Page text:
Washington Wonders If the Abbas-Fayad Duo Is Such a Strategic Asset

While quarreling with Israeli Prime Minister Benjamin Netanyahu over the substance of future negotiations with the Palestinians, the Obama administration showed first cracks in the long US certainty that the two Palestinian leaders, Palestinian Authority Chairman Mahmoud Abbas and Prime Minister Salam Fayad, were "strategic assets" deserving of Washington's undivided championship.
DEBKA-Net-Weekly's sources in Washington quote senior administration officials suddenly discovering this week that whereas Netanyahu is Problem Number One, Abu Mazen (Abbas) is Problem Number Two.
This may have inspired one of the Washington Post's senior writers Jackson Diehl to describe Abu Mazen in an article on March 22 under the heading of "A Familiar Obstacle to Mideast Peace: Mahmoud Abbas," as "someone who has taken Obama's public assault on Israel as a cue to boycott" the American proposal for indirect negotiations.
Even confronted with a draft deal that would have been cheered by most of the world, Abbas balked, he wrote. "Behind that obstacle (of Netanyahu), lies another – the recalcitrance of Abbas – that the new administration has been slow to recognize."
His meaning his clear: It will not be enough to "bend or break Israel's current government," unless the United Stats metes out the same treatment to the heads of the Palestinian Authority. Otherwise, each time the Netanyahu government bends, Abu Mazen will continue to say "no" to every proposal or plan – even if it goes to unprecedented lengths towards meeting Palestinian demands.

Abbas' "yes but" invariably means "no"

This week, Abbas took this tactic to a new extreme when his aides were told to fabricate a story about how he slipped and sprained his ankle and because of his age (75), was so traumatized that he had to withdraw from his Ramallah home to recuperate in the Jordanian capital of Amman.
Washington understood Abu Mazen was intent on avoiding the Arab summit opening in Sirte, Libya on March 28 in Sirte, because Muammar Qaddafi had insisted on inviting his rival, Hamas leader Khaled Meshal, also to attend with a large Hamas delegation from Damascus.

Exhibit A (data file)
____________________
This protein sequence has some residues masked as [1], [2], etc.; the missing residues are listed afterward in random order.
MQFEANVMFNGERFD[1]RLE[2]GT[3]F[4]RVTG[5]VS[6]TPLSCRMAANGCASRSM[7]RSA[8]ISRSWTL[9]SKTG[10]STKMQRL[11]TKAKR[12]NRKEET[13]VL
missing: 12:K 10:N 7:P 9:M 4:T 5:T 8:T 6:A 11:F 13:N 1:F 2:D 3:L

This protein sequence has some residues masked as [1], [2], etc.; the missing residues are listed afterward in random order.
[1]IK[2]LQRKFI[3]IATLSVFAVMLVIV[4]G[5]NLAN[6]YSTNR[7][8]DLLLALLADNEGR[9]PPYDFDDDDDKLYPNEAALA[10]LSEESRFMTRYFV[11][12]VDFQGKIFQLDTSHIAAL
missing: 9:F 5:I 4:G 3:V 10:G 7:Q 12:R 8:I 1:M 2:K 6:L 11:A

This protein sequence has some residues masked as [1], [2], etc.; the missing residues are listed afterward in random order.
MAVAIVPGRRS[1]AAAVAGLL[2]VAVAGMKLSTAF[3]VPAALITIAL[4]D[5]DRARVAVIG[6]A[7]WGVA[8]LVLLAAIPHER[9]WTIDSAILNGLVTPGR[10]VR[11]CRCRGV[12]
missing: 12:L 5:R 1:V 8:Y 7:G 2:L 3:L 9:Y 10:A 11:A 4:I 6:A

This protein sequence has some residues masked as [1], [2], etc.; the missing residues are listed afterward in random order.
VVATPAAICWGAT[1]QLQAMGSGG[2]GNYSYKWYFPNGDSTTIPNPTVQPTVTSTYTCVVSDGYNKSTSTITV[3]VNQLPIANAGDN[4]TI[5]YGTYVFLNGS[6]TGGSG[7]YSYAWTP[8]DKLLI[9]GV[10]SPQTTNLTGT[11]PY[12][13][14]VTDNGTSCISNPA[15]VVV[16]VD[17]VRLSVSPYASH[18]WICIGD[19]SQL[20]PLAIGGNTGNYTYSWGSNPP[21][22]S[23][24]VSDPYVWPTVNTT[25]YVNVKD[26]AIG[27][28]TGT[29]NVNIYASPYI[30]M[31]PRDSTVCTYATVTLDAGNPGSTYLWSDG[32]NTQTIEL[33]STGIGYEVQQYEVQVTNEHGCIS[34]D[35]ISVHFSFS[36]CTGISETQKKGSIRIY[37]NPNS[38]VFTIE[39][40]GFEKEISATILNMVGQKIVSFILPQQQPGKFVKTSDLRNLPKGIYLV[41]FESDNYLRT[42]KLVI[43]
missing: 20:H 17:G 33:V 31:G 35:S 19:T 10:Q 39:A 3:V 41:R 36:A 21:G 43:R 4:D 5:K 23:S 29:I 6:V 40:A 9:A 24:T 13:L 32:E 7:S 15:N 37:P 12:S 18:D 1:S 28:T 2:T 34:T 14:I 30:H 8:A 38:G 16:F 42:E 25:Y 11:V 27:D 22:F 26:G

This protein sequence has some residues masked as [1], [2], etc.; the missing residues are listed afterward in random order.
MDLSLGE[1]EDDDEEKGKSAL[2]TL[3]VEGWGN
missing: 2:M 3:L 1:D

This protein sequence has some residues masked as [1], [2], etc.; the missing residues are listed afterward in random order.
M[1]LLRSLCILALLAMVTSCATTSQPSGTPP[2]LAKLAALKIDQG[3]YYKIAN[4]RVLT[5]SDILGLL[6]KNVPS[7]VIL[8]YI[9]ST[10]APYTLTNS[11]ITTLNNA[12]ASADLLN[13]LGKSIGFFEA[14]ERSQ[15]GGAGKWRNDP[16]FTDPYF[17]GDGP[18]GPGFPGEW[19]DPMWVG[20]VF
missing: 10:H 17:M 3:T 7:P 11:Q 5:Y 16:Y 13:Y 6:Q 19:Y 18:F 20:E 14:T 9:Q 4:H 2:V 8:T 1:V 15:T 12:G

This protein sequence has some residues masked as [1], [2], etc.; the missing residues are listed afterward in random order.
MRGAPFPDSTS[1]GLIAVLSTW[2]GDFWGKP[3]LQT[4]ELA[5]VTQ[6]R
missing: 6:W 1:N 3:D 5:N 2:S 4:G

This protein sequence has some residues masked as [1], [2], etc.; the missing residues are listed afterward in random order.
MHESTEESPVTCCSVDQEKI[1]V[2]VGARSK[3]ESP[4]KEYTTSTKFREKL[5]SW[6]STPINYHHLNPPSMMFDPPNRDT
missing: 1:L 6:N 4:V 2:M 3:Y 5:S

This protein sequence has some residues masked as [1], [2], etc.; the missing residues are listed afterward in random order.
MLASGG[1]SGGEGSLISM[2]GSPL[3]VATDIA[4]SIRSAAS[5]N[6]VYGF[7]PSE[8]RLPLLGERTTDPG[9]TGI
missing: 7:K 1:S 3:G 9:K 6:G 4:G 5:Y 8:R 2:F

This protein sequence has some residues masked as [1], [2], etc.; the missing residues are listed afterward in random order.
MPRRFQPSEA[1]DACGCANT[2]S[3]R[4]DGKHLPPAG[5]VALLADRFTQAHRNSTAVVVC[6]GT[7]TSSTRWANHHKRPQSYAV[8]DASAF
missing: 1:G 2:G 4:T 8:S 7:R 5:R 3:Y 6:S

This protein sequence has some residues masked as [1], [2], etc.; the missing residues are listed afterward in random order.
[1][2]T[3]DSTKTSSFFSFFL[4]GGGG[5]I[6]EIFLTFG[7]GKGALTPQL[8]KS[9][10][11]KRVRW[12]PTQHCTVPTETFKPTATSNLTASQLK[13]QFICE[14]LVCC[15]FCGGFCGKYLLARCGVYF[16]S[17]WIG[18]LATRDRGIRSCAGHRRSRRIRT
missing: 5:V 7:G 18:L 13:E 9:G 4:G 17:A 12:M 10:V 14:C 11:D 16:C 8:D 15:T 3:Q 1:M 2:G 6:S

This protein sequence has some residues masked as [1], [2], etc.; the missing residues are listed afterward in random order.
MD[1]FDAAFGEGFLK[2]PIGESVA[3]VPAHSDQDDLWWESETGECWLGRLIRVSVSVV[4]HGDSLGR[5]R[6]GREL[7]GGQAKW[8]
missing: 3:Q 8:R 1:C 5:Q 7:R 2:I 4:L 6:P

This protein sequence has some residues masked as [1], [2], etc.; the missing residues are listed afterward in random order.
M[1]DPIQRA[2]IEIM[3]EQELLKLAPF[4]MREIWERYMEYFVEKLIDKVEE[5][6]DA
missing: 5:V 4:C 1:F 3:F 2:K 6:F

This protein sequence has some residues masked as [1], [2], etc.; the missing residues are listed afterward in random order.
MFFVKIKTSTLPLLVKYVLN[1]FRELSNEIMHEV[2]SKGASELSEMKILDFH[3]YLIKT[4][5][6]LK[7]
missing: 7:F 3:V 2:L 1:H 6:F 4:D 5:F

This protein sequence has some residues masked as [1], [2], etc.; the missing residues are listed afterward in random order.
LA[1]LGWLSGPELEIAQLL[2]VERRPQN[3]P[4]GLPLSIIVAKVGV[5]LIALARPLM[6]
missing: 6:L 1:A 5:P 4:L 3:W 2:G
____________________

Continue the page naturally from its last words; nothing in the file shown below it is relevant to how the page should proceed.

However, his other reason showed how much he had made himself an obstacle to administration plans: In Amman, he planned to stay out of the way of US presidential envoy George Mitchell and so avoid having to answer Washington's proposal of proximity talks with Israel under United States sponsorship.
When he refused to meet Mitchell in Ramallah, the US envoy was compelled to travel from Jerusalem to Amman in a closely-guarded convoy to collect it and salvage his mission.
Even then, the US official was thwarted.
Instead of a "yes" or a "no" on the negotiations, the Palestinian leader laid down fresh preconditions, topped by the demand for Israel to free 2,000 jailed Palestinians serving time on terrorist convictions. This list included 323 hard-core prisoners, whose release the Netanyahu government had already vetoed in negotiations with Hamas for its soldier Gilead Shalit. Israel's security chiefs argued that once free, they would set Israel's counter-terror achievements back by decades.
Abbas' new demand was therefore a non-starter, as he knew perfectly well and therefore amounted to another "no."

Fayad sets a deadline for US withdrawal

Washington's relations with Prime Minister Fayad, who from the days of the Bush administration was "our man in Ramallah," are not what they used to be either.
Washington was especially vexed, according to DEBKA-Net-Weekly's military and intelligence sources, by a confidential 90-page report penned by Fayad, which wants all US-British-Canadian military personnel removed from Palestinian soil by 2013 and their responsibilities handed over to 240 Palestinian officers.
US Lieut. Gen. Keith W. Dayton, the US Security Coordinator for the Israel-Palestinian Authority in Tel Aviv, working in conjunction with a team of American, British and Canadian officers, has invested considerable effort into slapping Palestinian security forces into shape.
He has supervised the American company DynCorp International's long-term training program and the joint mechanism's efforts for recruiting manpower, creating operational frameworks (battalions) and field operations.
The main objects of the Fayad report are setting a time frame to dismantle that foreign mechanism, end American oversight of the West Bank Palestinian force and bring it under his own control rather than that of the PA chairman Abbas.
Just how critical control of this force is for West Bank security was seen vividly last week when Palestinian disturbances spread out from Temple Mount in Jerusalem to the West Bank and were quickly contained by a buffer set up by the Palestinian security forces on the orders of their US commanders to separate the violent Palestinian rioters from Israeli troops concentrations in the Ramallah and Hebron districts.
Without this buffer, the incidents would have quickly deteriorated into bloody clashes with casualties on both sides.
A major incident of this kind would have further set back Obama administration attempts to get indirect negotiations at the very least off the ground.
Administration officials were particularly peeved to read Fayad's bottom line: The three-year price tag for replacing American military personnel with Palestinian officers was estimated at $210 million, a sum which the United States was naturally expected to cough up.

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